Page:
I was in basic training on 9/11. As a bugler, I have played Taps for many fallen soldiers, those that have died on foreign soil in US military campaigns, and those that have died in retirement and old age. To this day, I have many friends deployed all over the world with the US military. On this Veteran’s Day, I am intimately aware of the struggle that many musicians and artists face when considering injustice, great violence, and large scale attacks against anybody. I spend an entire chapter on this in my book entitled Tune in to Justice. I wrote it with genuine hope that it would help people with anger and grief over injustice.
From page 142 of The Tuned In Musician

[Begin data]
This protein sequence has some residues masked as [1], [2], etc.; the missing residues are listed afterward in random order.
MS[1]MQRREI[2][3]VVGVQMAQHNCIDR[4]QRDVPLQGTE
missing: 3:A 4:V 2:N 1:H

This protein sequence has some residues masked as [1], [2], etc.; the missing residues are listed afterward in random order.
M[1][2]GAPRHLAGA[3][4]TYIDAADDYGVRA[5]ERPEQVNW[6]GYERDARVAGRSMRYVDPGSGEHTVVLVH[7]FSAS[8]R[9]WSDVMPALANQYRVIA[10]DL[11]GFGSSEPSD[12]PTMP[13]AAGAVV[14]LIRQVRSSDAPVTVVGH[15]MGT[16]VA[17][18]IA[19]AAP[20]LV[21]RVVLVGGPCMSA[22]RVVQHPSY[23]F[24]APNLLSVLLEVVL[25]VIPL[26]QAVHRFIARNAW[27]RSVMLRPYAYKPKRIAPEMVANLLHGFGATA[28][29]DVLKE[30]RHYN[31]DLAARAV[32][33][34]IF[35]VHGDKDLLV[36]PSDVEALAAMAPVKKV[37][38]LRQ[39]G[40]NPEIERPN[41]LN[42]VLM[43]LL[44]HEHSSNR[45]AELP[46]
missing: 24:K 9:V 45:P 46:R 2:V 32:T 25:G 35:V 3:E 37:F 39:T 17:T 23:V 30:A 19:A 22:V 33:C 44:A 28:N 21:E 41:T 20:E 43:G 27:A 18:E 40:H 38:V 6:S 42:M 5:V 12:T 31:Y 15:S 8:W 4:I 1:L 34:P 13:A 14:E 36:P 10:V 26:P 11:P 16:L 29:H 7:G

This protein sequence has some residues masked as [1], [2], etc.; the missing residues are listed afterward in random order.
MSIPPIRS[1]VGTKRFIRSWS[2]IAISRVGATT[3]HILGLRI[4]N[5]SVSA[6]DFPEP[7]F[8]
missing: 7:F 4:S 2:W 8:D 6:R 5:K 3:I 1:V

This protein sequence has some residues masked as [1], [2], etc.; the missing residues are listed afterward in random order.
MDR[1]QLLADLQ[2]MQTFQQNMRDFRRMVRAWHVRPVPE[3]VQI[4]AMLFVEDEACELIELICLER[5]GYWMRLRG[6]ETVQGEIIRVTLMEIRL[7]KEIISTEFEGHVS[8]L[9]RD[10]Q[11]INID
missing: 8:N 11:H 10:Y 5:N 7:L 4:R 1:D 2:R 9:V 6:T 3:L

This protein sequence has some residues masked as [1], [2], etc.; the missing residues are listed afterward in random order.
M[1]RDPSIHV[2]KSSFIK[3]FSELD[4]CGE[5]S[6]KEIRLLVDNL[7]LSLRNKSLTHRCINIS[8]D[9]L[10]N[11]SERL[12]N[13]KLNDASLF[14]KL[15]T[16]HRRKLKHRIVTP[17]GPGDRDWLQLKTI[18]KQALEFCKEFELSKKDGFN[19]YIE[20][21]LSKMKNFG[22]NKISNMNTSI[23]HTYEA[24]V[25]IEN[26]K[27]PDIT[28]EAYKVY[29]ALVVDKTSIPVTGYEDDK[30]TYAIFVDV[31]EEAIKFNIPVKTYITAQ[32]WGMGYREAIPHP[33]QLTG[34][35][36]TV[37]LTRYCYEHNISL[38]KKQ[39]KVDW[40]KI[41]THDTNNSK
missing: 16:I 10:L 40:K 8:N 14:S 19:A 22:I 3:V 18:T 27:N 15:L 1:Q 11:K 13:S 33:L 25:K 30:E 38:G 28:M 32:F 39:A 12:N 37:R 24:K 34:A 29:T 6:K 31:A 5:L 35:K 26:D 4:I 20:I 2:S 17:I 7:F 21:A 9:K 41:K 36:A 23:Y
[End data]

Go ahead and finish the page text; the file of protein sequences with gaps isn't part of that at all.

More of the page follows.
“It didn’t take long for musicians to react to 9/11 in song. At least one recording hit the US radio airways shortly afterward and became wildly popular, and it was a hit video as well, putting footage of military action to music. The song raised up a voice of vengeance, shaking its musical fists and threatening a boot in the butt to those who brought the attacks. The song vowed vengeance on behalf of a nation outraged at the injustice and terror that befell them. This is real stuff! No doubt, those who wrote this song were burning with anger, and probably many of us felt the same way! Anger is not an unreasonable response to evil; in fact, in many ways, it is more right than we may even realize. Vengeance on the other hand is a different story altogether, and it is something we should discuss, be aware of, and probably condemn as outright wrong.”
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